Comparative Guts

1300–1800 CE

Arabic Materials

Ignacio Sanchez

Senior Research Fellow Classics and Ancient History, University of Warwick

The terms Islamic or Arabic medicine are, as often noted, misleading. Many of the physicians who lived and worked in pre-modern Islamic societies were neither Muslim nor Arab, and the shortcomings of defining multi-ethnic and culturally varied regions in religious terms are obvious, let alone its ideological implications (1). Yet, the use of anatomical representations in the medical traditions developed in the Islamic world is determined, to a great extent, by religious concerns.

The Arabic term for anatomy –later adopted in Persian and Ottoman Turkish– is tashrīḥ, which literally means “dissecting”. Ironically, the medieval sources contain very little references to human dissection, since this practice was regarded as contrary to religious principles. (2) The anatomical paradigm to which these physicians adhered was Galenic and the opinions of Galen were rarely questioned. As Maimonides said when discussing Galen’s works on anatomy, no physician had practiced dissection after him. To this limitation, with obvious consequences for the knowledge of the internal organs, we should add yet another religious constrain: the prohibition of human representation, defended by a relevant number of Muslims scholars.

As a consequence, anatomical representations in pre-modern Islamic societies are rare. Most of them are connected to a single pictorial tradition inaugurated by Manṣūr ibn Ilyās in the 14th century and were used in medical works that were produced and circulated in the Eastern Mediterranean and Middle Eastern Islamic lands.

(1) See the introduction to Peter Pormann and Emilie Savage-Smith (2007)

(2) For a discussion on this topic see Emilie Savage-Smith (1995).

Guts and arabic materials
The first example of anatomical illustrations in an Islamic milieu was a Persian translation from Chinese, the Tansūqnāma, commissioned by the Mongol vizier Rashīd al-Dīn in 1313 (figs. 1 and 2). A second anatomical work written in Persian by Manṣūr ibn Ilyās, which included full-page representations of the human body, was also composed in 1386 for a Timurid ruler (figs. 3 and 4). Prior to the 14th century we only find a few schematic representations of the eyes and the brain ventricles that use geometric forms. (1) The Tansūqnāma has survived in a unique manuscript and did not seem to have been copied or originated any textual or pictorial tradition. In contrast, the second of the aforementioned works, the so-called al-Tashrīḥ al-Manṣūrī, became a model for later representations of both human and animal bodies, not only in the Islamic Mediterranean and Middle Eastern lands, but also South Asia and the Tibet. This tradition is known as the Fünfbilderserie (‘the Five-images series’), since it usually includes five illustrations representing the silhouette of a “flat man”, as seen from above, and depicting arteries, veins, nerves, bones, and muscles respectively. Some sets of illustration sometimes include a representation of a pregnant woman with the foetus in the womb (fig. 4). The origin of these illustrations has been traced back to 12th century Europe (2) In addition to the exceptional illustrations taken from Chinese works in the Tansūqnāma, the only representations of the internal organs that have come down to us from pre-modern Islamic lands are those belonging to the Fünfbilderserie tradition. The success of this pictorial model went beyond the works on human anatomy and similar designs were later used in the illustration of veterinary works (fig. 5). Neither the Tansūqnāma  nor al-Tashrīḥ al-Manṣūrī have been edited or properly studied. The use of these visual representations and their relationship with the anatomical or veterinary texts they accompany also awaits a proper research. The depiction of the internal organs in the figures copied from Chinese sources in the Tansūqnāma is realistic and their position within the body roughly accurate. In the Fünfbilderserie tradition, the depiction of the anatomical parts is rather schematic, although their position is in general accurate. The organs that participate in the digestion of food according to the Galenic medical tradition are often drawn in the same colour. In general, the guts are not of special symbolic or metaphorical significance in the cultural traditions conveyed by these texts, in contrast with other organs such as the brain, the heart and the liver. (3) See Emilie Savage (2007). (4) See Ynez Violé O’Neill (1977), Andrew Newman (1998).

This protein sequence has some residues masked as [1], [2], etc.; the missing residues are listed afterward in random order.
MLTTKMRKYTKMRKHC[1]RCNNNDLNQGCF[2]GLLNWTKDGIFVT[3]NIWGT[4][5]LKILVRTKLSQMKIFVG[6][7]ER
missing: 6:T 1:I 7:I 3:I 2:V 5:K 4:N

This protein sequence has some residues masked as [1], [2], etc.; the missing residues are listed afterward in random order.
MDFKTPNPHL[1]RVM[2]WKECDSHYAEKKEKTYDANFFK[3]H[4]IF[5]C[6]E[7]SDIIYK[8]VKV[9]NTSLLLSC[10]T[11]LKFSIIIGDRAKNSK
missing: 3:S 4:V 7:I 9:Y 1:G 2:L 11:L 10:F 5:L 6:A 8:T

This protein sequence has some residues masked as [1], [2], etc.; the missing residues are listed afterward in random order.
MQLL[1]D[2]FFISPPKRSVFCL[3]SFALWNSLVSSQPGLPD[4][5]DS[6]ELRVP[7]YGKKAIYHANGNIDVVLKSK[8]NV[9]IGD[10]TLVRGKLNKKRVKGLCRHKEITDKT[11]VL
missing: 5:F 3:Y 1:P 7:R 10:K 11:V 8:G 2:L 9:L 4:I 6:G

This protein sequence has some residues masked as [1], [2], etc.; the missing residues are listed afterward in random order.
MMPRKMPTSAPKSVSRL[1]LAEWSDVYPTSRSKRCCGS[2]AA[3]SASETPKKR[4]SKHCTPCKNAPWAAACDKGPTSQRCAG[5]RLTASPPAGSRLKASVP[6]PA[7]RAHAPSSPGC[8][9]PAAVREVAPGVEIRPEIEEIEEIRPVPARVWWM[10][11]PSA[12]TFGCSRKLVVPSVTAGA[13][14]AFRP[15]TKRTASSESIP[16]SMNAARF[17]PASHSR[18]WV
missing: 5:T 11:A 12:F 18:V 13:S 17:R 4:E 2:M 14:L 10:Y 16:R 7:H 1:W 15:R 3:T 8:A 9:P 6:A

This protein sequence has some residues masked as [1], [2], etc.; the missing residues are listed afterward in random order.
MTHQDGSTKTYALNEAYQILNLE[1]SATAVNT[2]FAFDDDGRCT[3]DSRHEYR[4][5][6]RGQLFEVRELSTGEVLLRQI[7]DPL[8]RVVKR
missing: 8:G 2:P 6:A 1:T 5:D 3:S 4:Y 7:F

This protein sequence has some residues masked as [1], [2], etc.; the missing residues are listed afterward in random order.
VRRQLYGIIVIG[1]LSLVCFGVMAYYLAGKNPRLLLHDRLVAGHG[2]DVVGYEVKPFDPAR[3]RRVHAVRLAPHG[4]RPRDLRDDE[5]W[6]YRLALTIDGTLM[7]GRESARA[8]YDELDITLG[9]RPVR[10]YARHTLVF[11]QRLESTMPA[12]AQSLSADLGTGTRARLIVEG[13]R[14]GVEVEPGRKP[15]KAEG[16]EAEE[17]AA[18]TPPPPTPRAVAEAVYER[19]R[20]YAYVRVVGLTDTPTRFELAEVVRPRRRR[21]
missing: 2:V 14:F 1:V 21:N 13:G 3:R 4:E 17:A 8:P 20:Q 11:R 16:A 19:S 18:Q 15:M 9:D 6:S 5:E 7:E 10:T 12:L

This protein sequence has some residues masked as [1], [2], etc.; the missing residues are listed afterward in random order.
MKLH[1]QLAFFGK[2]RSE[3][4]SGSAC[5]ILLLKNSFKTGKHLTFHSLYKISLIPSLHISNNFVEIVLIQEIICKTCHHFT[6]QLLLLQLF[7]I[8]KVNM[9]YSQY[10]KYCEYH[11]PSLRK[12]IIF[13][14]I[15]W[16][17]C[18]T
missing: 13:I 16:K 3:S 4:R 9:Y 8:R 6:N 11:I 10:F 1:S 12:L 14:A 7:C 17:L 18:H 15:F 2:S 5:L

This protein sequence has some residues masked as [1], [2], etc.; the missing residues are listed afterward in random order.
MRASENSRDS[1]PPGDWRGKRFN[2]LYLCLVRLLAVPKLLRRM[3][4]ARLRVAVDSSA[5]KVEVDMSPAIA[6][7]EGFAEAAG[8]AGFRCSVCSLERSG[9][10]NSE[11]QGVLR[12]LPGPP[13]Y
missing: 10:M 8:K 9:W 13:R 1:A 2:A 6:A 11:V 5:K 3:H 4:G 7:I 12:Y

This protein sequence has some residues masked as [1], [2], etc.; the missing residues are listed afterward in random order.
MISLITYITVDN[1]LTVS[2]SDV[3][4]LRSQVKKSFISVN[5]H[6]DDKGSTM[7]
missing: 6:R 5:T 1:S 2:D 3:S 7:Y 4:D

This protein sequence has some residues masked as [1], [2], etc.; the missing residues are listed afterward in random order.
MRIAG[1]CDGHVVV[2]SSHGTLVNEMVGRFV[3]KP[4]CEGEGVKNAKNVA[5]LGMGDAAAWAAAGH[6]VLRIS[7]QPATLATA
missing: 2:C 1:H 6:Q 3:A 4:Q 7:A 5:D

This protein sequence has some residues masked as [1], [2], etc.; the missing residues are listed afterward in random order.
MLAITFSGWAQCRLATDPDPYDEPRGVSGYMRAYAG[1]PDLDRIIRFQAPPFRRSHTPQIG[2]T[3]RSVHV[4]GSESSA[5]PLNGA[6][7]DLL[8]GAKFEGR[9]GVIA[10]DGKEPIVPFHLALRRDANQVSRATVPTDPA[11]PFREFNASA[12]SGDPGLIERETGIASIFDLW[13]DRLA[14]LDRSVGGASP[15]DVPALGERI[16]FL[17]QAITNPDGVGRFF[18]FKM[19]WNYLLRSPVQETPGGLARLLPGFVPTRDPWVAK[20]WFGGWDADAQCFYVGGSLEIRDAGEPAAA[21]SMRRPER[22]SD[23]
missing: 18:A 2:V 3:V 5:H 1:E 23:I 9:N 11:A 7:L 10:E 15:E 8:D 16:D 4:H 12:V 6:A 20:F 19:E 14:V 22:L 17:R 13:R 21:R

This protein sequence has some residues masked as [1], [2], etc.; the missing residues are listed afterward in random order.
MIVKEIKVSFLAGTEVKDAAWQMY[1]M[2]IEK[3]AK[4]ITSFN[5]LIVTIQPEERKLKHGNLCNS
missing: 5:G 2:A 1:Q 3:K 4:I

Peter Pormann and Emilie Savage-Smith. 2007. Islamic Medicine. Edinburgh: Edinburgh University Press.

Emilie Savage-Smith, “Attitudes towards Dissection in Medieval Islam,” Journal of the History of Medicine and Allied Sciences 50/1 (1995): 67-110.

Emilie Savage-Smith. 2007. “Anatomical Illustrations in Arabic Manuscripts”, in Anna Contadini (ed.), Arab Painting: Text and Image in Illustrated Arabic Manuscripts (Leiden and Boston: Brill) 147-159.

Ynez Violé O’Neill. 1977. “The Fünfbilderserie – A Bridge to the Unknown” in Bulletin of the History of Medicine 51 (1977): 538-549

Andrew Newman. 1998. “Tašrīḥ-i Manṣūrī: Human Anatomy between the Galenic and Prophetical Medical Traditions” in Ž. Vesel, H. Beikbaghban, and B. Thierry de Crussol des Epesse (eds.), La science dans le Monde Iranien à l’époque islamique (Tehran: Institut Français de Recherche en Iran): 253-272.